Pennsylvania Federal Court Finds Former Burger King Manager Has Triable Disability Claim

In the disability discrimination case of Buffington v. PEC Mgmt. II LLP, the U.S. District Court for the Western District of Pennsylvania had to decide whether reasonable minds could differ over whether a former Burger King manager was fired for violating a company rule or for taking too much time off to care for her teenage son who was battling a cancer relapse.   The former manager alleged that Burger King fired her for tending to her sick son, but that the company used her violation of a company policy as a pretext for the firing, which firing was in violation of the American with Disabilities Act and the Pennsylvania Human Relations Act.

How did we arrive at this mess?  Well, the former manager had been employed by Burger King for seven years with no written or oral warnings regarding her performance, but then she violated a company policy by sending an employee out to pick up product from another Burger King that the manager’s Burger King had run out of.  At that time, the former manager was the only manager on duty and the employee that she choose to pick up the product drove his own car to the nearby Burger King.  Unfortunately, the employee got into an accident while running the errand.  Yikes!  I guess you can’t always have it your way.

Anyway, the accident resulted in the former manager’s firing.  Burger King’s corporate policy forbid nonmanager employees from driving for restaurant business.  The company claimed that this violation of the corporate policy coupled with the former manager’s allegedly declining, but undocumented performance, was was grounds for termination.  The former manager disagreed and claimed that the company just used her violation of the policy as an excuse to fire her because she had been tending to her sick son.  In fact, the former manager alleged that the rule prohibiting nonmanager employees from driving for restaurant business was never enforced and that it was common practice for managers to send staff on errands to other restaurants.  The former manager also presented evidence that other mananagers outside of her protected class (i.e. employees who were not caring for sick children)had violated the policy, but were not fired.  If true, these allegations create a problem for Burger King.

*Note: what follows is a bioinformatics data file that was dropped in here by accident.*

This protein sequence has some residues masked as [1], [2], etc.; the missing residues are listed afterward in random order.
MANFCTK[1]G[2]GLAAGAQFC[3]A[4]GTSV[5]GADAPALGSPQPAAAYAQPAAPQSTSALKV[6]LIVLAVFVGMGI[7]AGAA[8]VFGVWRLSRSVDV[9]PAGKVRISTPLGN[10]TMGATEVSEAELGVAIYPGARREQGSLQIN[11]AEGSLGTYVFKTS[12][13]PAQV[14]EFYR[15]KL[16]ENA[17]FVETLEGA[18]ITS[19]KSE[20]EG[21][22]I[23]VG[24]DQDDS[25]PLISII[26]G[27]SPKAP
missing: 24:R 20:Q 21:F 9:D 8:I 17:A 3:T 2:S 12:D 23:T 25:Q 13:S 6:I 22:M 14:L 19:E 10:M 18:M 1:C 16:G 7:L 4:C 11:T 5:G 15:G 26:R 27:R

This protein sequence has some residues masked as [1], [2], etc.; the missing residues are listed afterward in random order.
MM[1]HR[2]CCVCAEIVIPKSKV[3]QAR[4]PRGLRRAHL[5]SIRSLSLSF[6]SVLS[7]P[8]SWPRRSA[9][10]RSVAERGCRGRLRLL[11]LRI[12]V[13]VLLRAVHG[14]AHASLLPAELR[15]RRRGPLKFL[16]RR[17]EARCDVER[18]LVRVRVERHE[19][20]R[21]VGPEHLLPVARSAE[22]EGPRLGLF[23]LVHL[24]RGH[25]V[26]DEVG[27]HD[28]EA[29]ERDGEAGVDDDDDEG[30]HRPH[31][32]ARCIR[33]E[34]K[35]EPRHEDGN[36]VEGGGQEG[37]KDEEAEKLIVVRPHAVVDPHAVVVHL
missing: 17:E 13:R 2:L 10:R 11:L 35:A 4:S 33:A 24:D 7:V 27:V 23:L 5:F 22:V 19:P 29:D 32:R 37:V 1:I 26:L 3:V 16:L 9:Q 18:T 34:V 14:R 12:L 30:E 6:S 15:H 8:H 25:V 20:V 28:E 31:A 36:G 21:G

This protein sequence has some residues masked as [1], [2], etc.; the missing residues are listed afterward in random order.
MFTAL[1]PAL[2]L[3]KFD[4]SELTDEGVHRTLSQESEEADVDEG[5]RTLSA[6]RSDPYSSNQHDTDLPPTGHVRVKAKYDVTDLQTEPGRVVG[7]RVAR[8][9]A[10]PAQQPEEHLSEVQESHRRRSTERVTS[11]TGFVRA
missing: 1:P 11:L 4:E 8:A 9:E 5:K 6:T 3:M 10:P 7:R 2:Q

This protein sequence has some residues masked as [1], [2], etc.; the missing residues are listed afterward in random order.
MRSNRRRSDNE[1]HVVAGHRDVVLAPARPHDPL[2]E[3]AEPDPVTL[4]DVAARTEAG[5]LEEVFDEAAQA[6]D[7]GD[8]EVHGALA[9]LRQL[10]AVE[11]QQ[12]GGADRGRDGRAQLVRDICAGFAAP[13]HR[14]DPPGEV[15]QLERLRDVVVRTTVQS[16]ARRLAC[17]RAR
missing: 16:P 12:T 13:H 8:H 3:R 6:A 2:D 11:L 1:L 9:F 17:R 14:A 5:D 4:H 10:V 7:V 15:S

It gets worse.  The former manager alleges that her supervisor met with her before her firing and that during this meeting the former manager’s supervisor commented that the restaurant needed “someone whose head is there 100 percent,” and said that now the former manager could spend more time with her son.  Ouch.  For the employer’s sake, let’s hope this isn’t true.

Based upon the above facts, following her termination, the former manager sued Burger King.  Burger King claimed that the manager was fired because her performance had been steadily declining and the violation of the company policy was the straw that broke the camel’s back.

Nonetheless, in denying Burger King’s motion for summary judgment, the Court found that the former manager sufficiently raised questions of genuine material fact regarding Burger King’s true motivation for firing the manager.  If the true reason for the termination of the manager was the manager spending time with her son, then a jury might find that Burger King relied on unfounded stereotypes or assumptions about the type of care the manager would need to give to her son in the future.

Employers’ Takeaway: 

First, enforce policies uniformly and consistently.  The former manager claimed that other managers outside of her protected class violated the vehicle policy without being fired.  Although this is merely an allegation, it serves as a reminder of the importance of uniform policy enforcement.

Second, keep good records of employee performance. Burger King claims that the manager’s performance had been declining.  If this was the case, Burger King should have kept a better record of her allegedly declining performance in the form of warnings and written evaluations.

Third, ensure that supervisors receive anti-discrimination training.  If the supervisor truly made the comments that the manager alleges she made, such comments were inappropriate.  Supervisor training might have helped to avoid such unwanted comments.

The attorneys at Harmon & Davies are here to advise employers on policy enforcement issues, performance evaluations, and supervisor training.

This article is authored by attorney Shannon O. Young and is intended for educational purposes and to give you general information and a general understanding of the law only, not to provide specific legal advice. Any particular questions should be directed to your legal counsel or, if you do not have one, please feel free to contact us.

Tags: , , , , , , , , , , , , , , , , , ,

Leave a Reply